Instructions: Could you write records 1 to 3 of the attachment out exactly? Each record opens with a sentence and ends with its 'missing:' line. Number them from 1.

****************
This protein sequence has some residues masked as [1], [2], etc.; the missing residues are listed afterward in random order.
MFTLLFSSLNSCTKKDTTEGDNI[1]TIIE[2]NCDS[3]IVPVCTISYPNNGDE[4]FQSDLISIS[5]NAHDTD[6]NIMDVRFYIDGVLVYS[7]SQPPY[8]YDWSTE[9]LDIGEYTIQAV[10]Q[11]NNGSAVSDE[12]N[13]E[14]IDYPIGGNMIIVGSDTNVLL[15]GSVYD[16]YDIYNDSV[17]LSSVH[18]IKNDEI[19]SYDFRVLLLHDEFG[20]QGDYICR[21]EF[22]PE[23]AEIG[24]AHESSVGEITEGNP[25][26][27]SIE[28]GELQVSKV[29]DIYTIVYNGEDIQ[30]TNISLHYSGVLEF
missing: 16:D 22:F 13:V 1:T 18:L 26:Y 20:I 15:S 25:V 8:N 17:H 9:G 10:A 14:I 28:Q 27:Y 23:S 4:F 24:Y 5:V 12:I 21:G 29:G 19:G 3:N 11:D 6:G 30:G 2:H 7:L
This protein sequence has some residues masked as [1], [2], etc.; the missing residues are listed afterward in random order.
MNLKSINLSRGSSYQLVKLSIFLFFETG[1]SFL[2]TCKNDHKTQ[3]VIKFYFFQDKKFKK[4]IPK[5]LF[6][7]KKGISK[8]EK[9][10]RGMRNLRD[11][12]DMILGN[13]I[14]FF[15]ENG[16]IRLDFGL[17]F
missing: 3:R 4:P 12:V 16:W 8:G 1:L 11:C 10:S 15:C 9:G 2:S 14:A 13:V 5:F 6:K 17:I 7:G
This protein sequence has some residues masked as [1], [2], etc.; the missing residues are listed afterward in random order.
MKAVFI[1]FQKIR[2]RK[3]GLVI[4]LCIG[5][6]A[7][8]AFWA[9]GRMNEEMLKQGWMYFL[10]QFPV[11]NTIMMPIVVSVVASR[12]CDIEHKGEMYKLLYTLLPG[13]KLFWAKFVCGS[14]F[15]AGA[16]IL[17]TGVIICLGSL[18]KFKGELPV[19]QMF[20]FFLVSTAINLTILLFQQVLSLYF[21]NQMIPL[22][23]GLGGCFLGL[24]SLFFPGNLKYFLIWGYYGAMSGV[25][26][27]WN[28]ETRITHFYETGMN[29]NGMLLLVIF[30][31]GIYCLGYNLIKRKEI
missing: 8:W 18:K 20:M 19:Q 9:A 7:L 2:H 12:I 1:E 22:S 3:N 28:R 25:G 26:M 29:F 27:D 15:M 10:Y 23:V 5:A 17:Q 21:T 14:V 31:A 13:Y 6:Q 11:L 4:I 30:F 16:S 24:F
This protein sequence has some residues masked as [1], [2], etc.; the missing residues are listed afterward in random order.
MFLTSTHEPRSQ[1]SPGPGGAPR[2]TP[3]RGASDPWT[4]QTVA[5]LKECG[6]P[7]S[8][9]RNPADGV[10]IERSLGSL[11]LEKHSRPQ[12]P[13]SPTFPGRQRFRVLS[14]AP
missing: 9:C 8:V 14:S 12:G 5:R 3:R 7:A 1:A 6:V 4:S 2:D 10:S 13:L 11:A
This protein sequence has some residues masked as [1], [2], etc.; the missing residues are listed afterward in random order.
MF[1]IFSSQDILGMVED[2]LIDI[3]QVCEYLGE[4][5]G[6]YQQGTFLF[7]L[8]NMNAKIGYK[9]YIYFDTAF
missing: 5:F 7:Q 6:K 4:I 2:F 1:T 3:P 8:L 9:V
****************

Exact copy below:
This protein sequence has some residues masked as [1], [2], etc.; the missing residues are listed afterward in random order.
MFTLLFSSLNSCTKKDTTEGDNI[1]TIIE[2]NCDS[3]IVPVCTISYPNNGDE[4]FQSDLISIS[5]NAHDTD[6]NIMDVRFYIDGVLVYS[7]SQPPY[8]YDWSTE[9]LDIGEYTIQAV[10]Q[11]NNGSAVSDE[12]N[13]E[14]IDYPIGGNMIIVGSDTNVLL[15]GSVYD[16]YDIYNDSV[17]LSSVH[18]IKNDEI[19]SYDFRVLLLHDEFG[20]QGDYICR[21]EF[22]PE[23]AEIG[24]AHESSVGEITEGNP[25][26][27]SIE[28]GELQVSKV[29]DIYTIVYNGEDIQ[30]TNISLHYSGVLEF
missing: 16:D 22:F 13:V 1:T 18:L 26:Y 20:I 15:S 25:V 8:N 17:H 9:G 10:A 14:I 28:Q 27:Y 23:S 4:F 24:Y 5:V 12:I 21:G 29:G 19:G 3:N 11:D 6:G 30:G 2:H 7:L
This protein sequence has some residues masked as [1], [2], etc.; the missing residues are listed afterward in random order.
MNLKSINLSRGSSYQLVKLSIFLFFETG[1]SFL[2]TCKNDHKTQ[3]VIKFYFFQDKKFKK[4]IPK[5]LF[6][7]KKGISK[8]EK[9][10]RGMRNLRD[11][12]DMILGN[13]I[14]FF[15]ENG[16]IRLDFGL[17]F
missing: 3:R 4:P 12:V 16:W 8:G 1:L 11:C 10:S 15:C 9:G 2:S 14:A 13:V 5:F 6:K 17:I 7:G
This protein sequence has some residues masked as [1], [2], etc.; the missing residues are listed afterward in random order.
MKAVFI[1]FQKIR[2]RK[3]GLVI[4]LCIG[5][6]A[7][8]AFWA[9]GRMNEEMLKQGWMYFL[10]QFPV[11]NTIMMPIVVSVVASR[12]CDIEHKGEMYKLLYTLLPG[13]KLFWAKFVCGS[14]F[15]AGA[16]IL[17]TGVIICLGSL[18]KFKGELPV[19]QMF[20]FFLVSTAINLTILLFQQVLSLYF[21]NQMIPL[22][23]GLGGCFLGL[24]SLFFPGNLKYFLIWGYYGAMSGV[25][26][27]WN[28]ETRITHFYETGMN[29]NGMLLLVIF[30][31]GIYCLGYNLIKRKEI
missing: 8:W 18:K 20:M 19:Q 9:A 7:L 2:H 12:I 1:E 22:S 3:N 28:R 25:G 26:M 29:F 27:D 15:M 10:Y 23:V 5:A 17:Q 21:T 14:V 31:A 13:Y 6:Q 11:L 4:I 30:F 16:S 24:F